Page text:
Insufficient TBD income according to the Ministry of Public Works
LYNNWOOD, Wash, October 6, 2021 – Lynnwood City Council received an update from the Public Works Department highlighting possible budget shortfalls for current and upcoming transportation projects at their October 4th business meeting.
According to the presentation, the 2021-2022 budget allocates $ 7.7 million for various transportation projects. However, these projects are expected to require between $ 13.5 and $ 22.6 million.
“Frankly, I think that’s why the state adopted and authorized the formation of TBD,” said Director of Public Works Bill Franz. “They realized that street funds just don’t work well in competition with all these other things that cities have to fund, like public safety, parks, and administration.”
The TBD mentioned by Franz is the District of transport services. The Washington State Legislature passed a measure in 2007, RCW 36.73, which allows for the establishment of TBDs. When a TBD is established, cities can impose a local sales tax to fund local transportation projects. Lynnwood currently has a 0.1% sales tax addition for TBD, which was approved by voters in 2016. This tax increase generates around $ 2.5 million per year and will last until 2027.
“Our main sources of funding have kind of stagnated over the past 10 or 20 years,” said Franz. “We are effectively capped at around $ 2 million for general funds and $ 1.9 million for gasoline tax. So this means that we rely more and more every year on the funds to be determined. The more we rely on the funds to be determined for this daily maintenance, the less we have to do these other programs like paving and paving and things like that.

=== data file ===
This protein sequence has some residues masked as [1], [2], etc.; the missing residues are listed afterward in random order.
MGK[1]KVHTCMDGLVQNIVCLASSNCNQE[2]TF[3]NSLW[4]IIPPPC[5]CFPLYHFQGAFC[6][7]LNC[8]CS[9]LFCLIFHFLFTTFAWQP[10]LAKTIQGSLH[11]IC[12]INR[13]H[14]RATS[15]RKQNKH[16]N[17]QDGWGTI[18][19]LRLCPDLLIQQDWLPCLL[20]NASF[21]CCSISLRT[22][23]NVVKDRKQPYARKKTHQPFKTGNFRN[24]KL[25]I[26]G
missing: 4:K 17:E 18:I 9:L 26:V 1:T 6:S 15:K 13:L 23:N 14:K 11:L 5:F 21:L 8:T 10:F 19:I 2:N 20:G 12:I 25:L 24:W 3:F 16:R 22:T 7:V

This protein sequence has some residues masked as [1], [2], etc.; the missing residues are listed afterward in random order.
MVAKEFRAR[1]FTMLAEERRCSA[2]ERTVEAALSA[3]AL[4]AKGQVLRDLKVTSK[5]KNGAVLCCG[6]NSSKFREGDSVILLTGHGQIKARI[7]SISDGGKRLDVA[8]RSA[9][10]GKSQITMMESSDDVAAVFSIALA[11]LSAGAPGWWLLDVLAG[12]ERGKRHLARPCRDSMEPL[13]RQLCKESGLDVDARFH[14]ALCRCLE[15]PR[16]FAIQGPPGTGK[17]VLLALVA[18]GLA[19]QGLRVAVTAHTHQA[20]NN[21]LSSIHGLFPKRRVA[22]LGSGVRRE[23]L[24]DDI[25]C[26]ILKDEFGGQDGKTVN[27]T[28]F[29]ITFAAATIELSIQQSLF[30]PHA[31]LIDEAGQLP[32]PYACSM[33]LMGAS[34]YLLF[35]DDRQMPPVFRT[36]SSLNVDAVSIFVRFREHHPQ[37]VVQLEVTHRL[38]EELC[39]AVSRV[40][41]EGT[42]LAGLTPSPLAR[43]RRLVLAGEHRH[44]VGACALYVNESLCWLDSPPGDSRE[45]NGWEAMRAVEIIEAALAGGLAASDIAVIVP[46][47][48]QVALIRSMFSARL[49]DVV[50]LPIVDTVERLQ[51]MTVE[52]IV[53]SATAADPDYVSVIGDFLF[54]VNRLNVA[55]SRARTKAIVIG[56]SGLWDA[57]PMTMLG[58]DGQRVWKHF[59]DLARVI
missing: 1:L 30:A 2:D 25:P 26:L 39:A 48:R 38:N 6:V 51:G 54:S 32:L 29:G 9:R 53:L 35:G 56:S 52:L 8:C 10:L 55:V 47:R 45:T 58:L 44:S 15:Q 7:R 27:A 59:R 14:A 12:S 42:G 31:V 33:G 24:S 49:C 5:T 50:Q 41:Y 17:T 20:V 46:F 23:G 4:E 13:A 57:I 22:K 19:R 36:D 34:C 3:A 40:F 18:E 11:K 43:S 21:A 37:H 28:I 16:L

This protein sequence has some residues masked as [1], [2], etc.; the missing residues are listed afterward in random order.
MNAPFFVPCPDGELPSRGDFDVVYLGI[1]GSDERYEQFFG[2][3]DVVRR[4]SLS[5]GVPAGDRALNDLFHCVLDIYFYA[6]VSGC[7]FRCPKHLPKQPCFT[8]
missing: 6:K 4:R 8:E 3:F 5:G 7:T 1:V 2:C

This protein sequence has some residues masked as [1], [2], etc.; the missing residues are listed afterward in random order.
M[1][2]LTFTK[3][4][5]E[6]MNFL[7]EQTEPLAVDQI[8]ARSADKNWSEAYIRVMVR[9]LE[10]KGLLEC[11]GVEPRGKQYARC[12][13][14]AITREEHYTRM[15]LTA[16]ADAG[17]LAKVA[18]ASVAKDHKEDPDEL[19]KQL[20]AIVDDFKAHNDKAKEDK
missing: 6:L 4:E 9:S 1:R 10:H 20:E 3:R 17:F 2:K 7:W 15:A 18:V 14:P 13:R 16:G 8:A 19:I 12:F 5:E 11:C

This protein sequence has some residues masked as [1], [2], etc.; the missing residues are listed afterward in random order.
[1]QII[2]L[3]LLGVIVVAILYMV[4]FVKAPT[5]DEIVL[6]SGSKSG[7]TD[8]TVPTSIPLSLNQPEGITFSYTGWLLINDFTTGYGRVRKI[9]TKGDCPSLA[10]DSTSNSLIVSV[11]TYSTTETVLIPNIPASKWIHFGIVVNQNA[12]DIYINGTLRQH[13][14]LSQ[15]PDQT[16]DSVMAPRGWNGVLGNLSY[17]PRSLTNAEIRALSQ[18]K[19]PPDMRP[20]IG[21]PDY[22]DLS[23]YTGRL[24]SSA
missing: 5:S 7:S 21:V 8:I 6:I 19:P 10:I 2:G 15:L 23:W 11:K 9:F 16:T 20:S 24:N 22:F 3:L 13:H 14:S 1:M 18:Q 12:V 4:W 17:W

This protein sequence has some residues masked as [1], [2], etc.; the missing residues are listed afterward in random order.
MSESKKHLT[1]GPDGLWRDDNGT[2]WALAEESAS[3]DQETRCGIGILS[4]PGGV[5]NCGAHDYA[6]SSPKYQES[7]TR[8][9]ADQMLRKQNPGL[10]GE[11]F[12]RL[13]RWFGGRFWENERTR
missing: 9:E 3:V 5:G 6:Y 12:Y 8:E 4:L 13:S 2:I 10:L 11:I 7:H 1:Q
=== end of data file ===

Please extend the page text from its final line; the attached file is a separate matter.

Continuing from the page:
According to Franz, this has caused the city to lag behind in maintenance, as the work is reactive rather than proactive, which also increases costs. Think of a layered road: the more layers a team has to travel to complete a repair, the more expensive the project becomes. Proactive pavement management and surface repairs are relatively easy and therefore more cost effective. Significant damage forces crews to dig deeper into the roadway or results in a complete rebuild.
Lynnwood did, however, manage to compete for grants. On average, 41% of funding for ongoing projects is expected to come from the city and the remaining 59% from grants.
“We are confident that we will be able to land this funding and we really hope that we can do better than what is in this column and therefore not need as much as you see in the city column,” said Franz . .
City crews are currently responsible for: 300 miles of street lanes, 120 miles of sidewalks, 65 traffic lights, 4,400 traffic signs, 160,000 traffic buttons, 95,000 square feet of thermoplastic and 1,000 gallons of paint per day. According to Franz, there are only four teams who maintain the streets and two teams for the traffic lights.